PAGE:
Above, a sign posted in The Butcherie’s storefront window on Harvard Street in Brookline.

After the Fire at Brookline’s Butcherie

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After the Fire at Brookline’s Butcherie

Above, a sign posted in The Butcherie’s storefront window on Harvard Street in Brookline.

PENNY SCHWARTZ

Above, a sign posted in The Butcherie’s storefront window on Harvard Street in Brookline.
Above, a sign posted in The Butcherie’s storefront window on Harvard Street in Brookline.

Two weeks after a fire shuttered The Butcherie, the community and nearby Jewish businesses are pitching in to support the area’s major kosher market and its customers, many of whom rely on the shop for products that are not available elsewhere.
The Harvard Street shop is not expected to reopen for at least two to three weeks. Some specialty items are now being sold at Cafe Eilat and Catering by Andrew, two kosher businesses within steps of The Butcherie.
“We’re trying to get through this as quickly as possible. We have a lot of different work crews, doing construction and cleaning,” including the store’s staff, said Walter Gelerman, one of the owners of the family owned business.
They are grateful for the outpouring of support, he said.
Opened in 1972, the market is also a deli and caterer, and sells a full range of kosher products, including meats, poultry, dairy, baked goods, wine, groceries and many products from Israel.
No one was injured in the July 12 two-alarm fire sparked by the careless disposal of a cigarette behind the shop. The fire began in a rear storage area that was used mostly for paper products, according to the Brookline Fire Department. The blaze was quickly extinguished. A home next door also was damaged.
Much of the damage was to the kitchen but food items and groceries exposed to the extensive smoke had to be dumped, Gelerman said. The fire department’s initial estimate of damage was between $400,000 and $500,000. But Gelerman said this is being evaluated by the insurance company.
The fire was hard news to absorb at first, but they are focused on the tasks required to reopen. “We’re getting it fixed and doing it as quickly as we can,” Gelerman said.
“The whole community has just pulled right in to help,” said Levana Hasson, owner of Cafe Eilat, where a refrigerator now holds newly delivered Chalav Yisrael milk and cheese, as well pita from Israel. Chalav Yisrael is a kosher designation that refers to dairy products that are sourced from farm animals milked under the supervision of an observant Jew. The Butcherie’s challah, now being baked at Young Israel of Brookline, is also available.

Catering by Andrew is offering the Butcherie’s packaged kosher meats, chicken and a selection of pastries.
Andrew Wiener, president of the company, was at a meeting in Manhattan when he got word of the fire in a text message from an insurance adjuster.
He immediately called his office, four doors down from The Butcherie.
“My first reaction was ‘I hope everyone is okay,’” Wiener recalled in a conversation in his Harvard Street office. On his drive home from New York, he spoke by phone with Gelerman. When Wiener realized The Butcherie would have to be closed for a few weeks, he offered the catering company’s storefront, which is used only two days a week. They would work out the details along the way, he assured them. “We’re neighbors,” Wiener told the Journal.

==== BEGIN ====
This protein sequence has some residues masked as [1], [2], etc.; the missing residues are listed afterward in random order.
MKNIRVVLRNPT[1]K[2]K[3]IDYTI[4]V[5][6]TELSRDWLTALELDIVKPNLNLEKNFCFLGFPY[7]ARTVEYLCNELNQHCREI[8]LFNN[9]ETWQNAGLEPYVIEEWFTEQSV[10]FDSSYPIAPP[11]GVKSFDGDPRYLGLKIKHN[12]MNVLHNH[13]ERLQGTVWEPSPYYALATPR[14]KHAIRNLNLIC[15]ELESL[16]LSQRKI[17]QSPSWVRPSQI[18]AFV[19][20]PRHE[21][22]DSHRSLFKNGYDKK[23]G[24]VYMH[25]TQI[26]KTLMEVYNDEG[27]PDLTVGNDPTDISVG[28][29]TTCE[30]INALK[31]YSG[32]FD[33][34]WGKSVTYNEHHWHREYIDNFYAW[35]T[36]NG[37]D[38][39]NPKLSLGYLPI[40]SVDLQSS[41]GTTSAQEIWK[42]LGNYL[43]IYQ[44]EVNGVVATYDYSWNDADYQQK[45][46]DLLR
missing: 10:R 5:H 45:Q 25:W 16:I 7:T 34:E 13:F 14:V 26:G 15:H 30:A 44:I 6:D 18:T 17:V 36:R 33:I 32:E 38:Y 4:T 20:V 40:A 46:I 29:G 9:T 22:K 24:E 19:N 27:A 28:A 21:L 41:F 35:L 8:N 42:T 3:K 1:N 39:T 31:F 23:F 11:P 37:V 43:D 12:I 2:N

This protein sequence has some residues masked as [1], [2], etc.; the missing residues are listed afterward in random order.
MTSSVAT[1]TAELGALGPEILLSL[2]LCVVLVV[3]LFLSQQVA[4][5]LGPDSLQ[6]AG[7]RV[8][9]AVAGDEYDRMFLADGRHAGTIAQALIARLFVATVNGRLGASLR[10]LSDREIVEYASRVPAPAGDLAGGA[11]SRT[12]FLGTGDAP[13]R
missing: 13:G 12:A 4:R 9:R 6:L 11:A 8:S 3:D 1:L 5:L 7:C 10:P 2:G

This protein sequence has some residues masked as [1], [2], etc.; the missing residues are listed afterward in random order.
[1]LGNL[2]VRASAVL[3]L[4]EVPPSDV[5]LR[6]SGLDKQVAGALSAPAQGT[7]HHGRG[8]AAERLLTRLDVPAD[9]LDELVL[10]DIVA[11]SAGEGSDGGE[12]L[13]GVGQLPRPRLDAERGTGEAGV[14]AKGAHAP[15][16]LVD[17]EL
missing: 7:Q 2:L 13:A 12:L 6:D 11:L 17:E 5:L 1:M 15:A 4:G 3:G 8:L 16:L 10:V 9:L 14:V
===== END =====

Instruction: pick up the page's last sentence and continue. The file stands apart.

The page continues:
“They are definitely needed in the community,” Wiener added, pointing out that it’s not just local customers who rely on the market.
A family visiting from Israel knocked on the catering company’s door last Friday at 2:30, after it had closed. The family had arrived at The Butcherie before its 3 p.m. Friday closing, only to discover it was closed because of the fire. They had planned to buy food for Shabbat, Wiener recalled. While he had sold out of freshly prepared food, Wiener found some grape juice and a few items in the freezer. He also called Rubin’s, the nearby kosher delicatessen, which also helped out.
Even as a caterer who buys wholesale, Wiener finds himself shopping The Butcherie’s retail aisles to fill one-time or specialty menu items. “I don’t need to buy a case of salted brine olives,” he said.
The Butcherie’s well-stocked shelves and narrow aisles are legendary to customers who crowd the shop on Thursday afternoons and Friday mornings, before the start of Shabbat, and in the weeks leading up to the High Holidays and Passover. The late Alan Lupo, a beloved Boston Globe columnist, captured the spirit of The Butcherie in his essay collection, “The Messiah Comes Tomorrow.”
The availability of kosher food is important to the well-being of the entire Jewish community, according to Barry Shrage, president of the Combined Jewish Philanthropies. “We are very fortunate to have a traditional community that is engaged with all aspects of Jewish life in Boston and Kashruth is essential to the life of the traditional community. We are glad no one was hurt in the fire and hope they will reopen soon,” Shrage wrote in an email.
The market is an important institution for Jews well beyond the local community, observed Miriam Natan Creighton, who works at the nearby Israel Book Shop. Natan Creighton is a longtime customer.
“You meet people from all corners of the world,” she said. It’s an important place and we love it. We all hope it reopens soon.”
The Butcherie is located at 428 Harvard St., Brookline.

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